Russians Break Safety Rules at Ukrainian Nuclear Power Plant

VIENNA, Austria, March 6, 2022 (ENS) – Ukraine informed the International Atomic Energy Agency today that although regular staff continues to operate the Zaporizhzhya Nuclear Power Plant, the plant management is now under orders from the commander of the Russian forces that took control of the site last week, IAEA Director General Rafael Mariano Grossi said.

Ukraine reports that any action of plant management, including measures related to the technical operation of the six reactor units, requires prior approval by the Russian commander.

Director General Grossi expressed grave concern about this development as it contravenes one of the seven indispensable pillars of nuclear safety and security that he outlined at the meeting of the IAEA’s Board of Governors on March 2, convened to address the safety, security and safeguards implications of the situation in Ukraine.

Pillar 3 states: “The operating staff must be able to fulfil their safety and security duties and have the capacity to make decisions free of undue pressure.”

Located in southeastern Ukraine, the Zaporizhzhya Nuclear Power Plant is the largest nuclear power plant in Europe and among the 10 largest in the world. It was built by the Soviet Union near the city of Enerhodar, on the southern shore of the Kakhovka Reservoir on the Dnieper River.

The plant generates nearly half of the country’s electricity derived from nuclear power, and more than a fifth of total electricity generated in Ukraine.

In a second serious development, Ukraine has reported that the Russian forces at the site have switched off some mobile networks and the internet so that reliable information from the site cannot be obtained through the normal channels of communication.

This has been confirmed by Ukraine’s nuclear regulator, which informed the IAEA today that it had started having major problems in communicating with staff operating the Zaporizhzhya Nuclear Power Plant. Less than 24 hours after Ukraine’s regulatory authority said it had been able to maintain communications with Ukraine’s largest nuclear power plant, it today said the phone lines, as well as e-mails and fax, were not functioning anymore. Mobile phone communication was still possible, but with poor quality.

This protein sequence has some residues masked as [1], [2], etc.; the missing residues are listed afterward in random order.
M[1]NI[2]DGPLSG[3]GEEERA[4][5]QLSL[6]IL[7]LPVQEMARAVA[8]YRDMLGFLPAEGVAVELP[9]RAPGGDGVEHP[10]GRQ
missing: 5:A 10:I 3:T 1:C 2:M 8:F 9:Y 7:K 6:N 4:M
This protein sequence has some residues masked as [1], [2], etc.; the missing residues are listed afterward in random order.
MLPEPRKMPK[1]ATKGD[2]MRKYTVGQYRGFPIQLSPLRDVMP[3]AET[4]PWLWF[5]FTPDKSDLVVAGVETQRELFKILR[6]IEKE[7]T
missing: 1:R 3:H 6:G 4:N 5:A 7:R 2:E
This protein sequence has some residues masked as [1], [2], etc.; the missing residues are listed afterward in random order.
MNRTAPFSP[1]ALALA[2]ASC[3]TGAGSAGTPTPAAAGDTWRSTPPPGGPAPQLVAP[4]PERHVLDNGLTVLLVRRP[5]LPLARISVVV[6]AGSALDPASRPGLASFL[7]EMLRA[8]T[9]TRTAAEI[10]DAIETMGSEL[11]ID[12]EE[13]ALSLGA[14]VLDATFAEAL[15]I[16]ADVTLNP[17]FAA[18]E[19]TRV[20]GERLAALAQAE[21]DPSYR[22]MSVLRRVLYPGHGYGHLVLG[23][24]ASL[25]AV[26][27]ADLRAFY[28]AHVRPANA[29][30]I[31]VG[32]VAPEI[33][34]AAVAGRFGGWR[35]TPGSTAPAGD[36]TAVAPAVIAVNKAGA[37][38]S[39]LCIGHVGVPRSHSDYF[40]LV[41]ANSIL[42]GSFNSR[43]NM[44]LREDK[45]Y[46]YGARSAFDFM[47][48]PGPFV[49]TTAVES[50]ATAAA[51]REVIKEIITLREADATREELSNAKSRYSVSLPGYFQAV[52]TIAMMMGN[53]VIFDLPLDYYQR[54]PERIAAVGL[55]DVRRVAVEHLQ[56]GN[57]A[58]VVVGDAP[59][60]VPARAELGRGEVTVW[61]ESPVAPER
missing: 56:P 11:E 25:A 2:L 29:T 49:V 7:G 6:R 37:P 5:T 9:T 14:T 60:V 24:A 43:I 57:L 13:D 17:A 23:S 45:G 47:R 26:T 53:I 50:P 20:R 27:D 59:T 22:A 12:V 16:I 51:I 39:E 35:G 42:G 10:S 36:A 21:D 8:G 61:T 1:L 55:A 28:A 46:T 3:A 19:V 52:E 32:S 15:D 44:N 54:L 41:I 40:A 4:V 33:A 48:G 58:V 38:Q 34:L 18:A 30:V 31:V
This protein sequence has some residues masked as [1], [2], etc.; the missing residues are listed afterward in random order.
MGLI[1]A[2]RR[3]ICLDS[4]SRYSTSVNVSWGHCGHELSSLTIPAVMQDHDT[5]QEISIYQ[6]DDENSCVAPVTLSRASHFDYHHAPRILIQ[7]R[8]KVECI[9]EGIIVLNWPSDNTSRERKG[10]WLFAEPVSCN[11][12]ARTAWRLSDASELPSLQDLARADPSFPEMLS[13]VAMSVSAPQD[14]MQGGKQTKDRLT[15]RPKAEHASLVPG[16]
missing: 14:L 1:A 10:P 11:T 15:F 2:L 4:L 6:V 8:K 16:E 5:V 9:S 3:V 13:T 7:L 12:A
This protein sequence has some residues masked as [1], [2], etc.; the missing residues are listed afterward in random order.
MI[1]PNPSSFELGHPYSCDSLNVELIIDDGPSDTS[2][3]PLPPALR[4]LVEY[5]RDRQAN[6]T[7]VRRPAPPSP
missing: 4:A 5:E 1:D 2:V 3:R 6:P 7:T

The contravenes another of the seven indispensable pillars, “There must be reliable communications with the regulator and others.”

“I’m extremely concerned about these developments that were reported to me today,” Director General Grossi said. “Just a few days after I presented the seven main elements of nuclear safety and security to the IAEA Board, several of them are already being compromised. In order to be able to operate the plant safely and securely, management and staff must be allowed to carry out their vital duties in stable conditions without undue external interference or pressure.”

“The deteriorating situation regarding vital communications between the regulator and the Zaporizhzhya Nuclear Power Plant is also a source of deep concern, especially during an armed conflict that may jeopardize the country’s nuclear facilities at any time. Reliable communications between the regulator and the operator are a critical part of overall nuclear safety and security,” he said.

Despite the communication issues, the regulator was able to provide updated information about the operational status of the Zaporizhzhya Nuclear Power Plant and to confirm that radiation levels there remained normal.

Only two of the six reactors are operating currently. Unit 1 is in planned maintenance until mid-2022, Unit 2 now operates at full capacity, Unit 3 is in a cold shutdown state, Unit 4 is operating at near full capacity, Unit 5 is cooling down for a cold reserve state, and Unit 6 is in cold shutdown, the IAEA said.

In one positive development, operational teams at the plant are now rotating in three shifts. But there are problems with availability and supply of food, which is having a negative impact on staff morale, the regulator said.

On March 3, artillery strikes by Russian forces damaged some buildings at the plant. A fire occurred near reactor Unit 1, but essential equipment was not damaged. A US Energy official stated that the reactor was being safely shut down. After an intense battle, Russian troops captured the power plant after confirming that there were no changes to radiation levels.

The fire, which was in a training building, was extinguished before it impacted reactor safety or any essential equipment. The plant lost 1.3 GW of capacity which then was compensated by additional nine power units in the thermal power station nearby.

The regulator also reported that it was facing problems communicating with personnel at the Chernobyl Nuclear Power Plant, which at the moment is only possible with e-mails. Russian forces took control of the site of the 1986 accident on February 24. At the Chernobyl Nuclear Power Plant, the staff of more than 200 technical personnel and guards have still not been able to rotate since February 23.

Director General Grossi has repeatedly stressed the importance of operating staff being able to rest to carry out their important jobs safely and securely.

In another concerning development, communications have also been lost with all enterprises and institutions in the port city of Mariupol that use Category 1-3 radiation sources and there is no information about their status, the regulator said. Such radioactive material can cause serious harm to people if not secured and managed properly.

Featured image: Zaporizhzhia Nuclear Power Plant, the biggest nuclear power station in Europe, consisting of two cooling towers at the left and 6 VVER reactor buildings. July 10, 2009 (Photo by Ralf1969)

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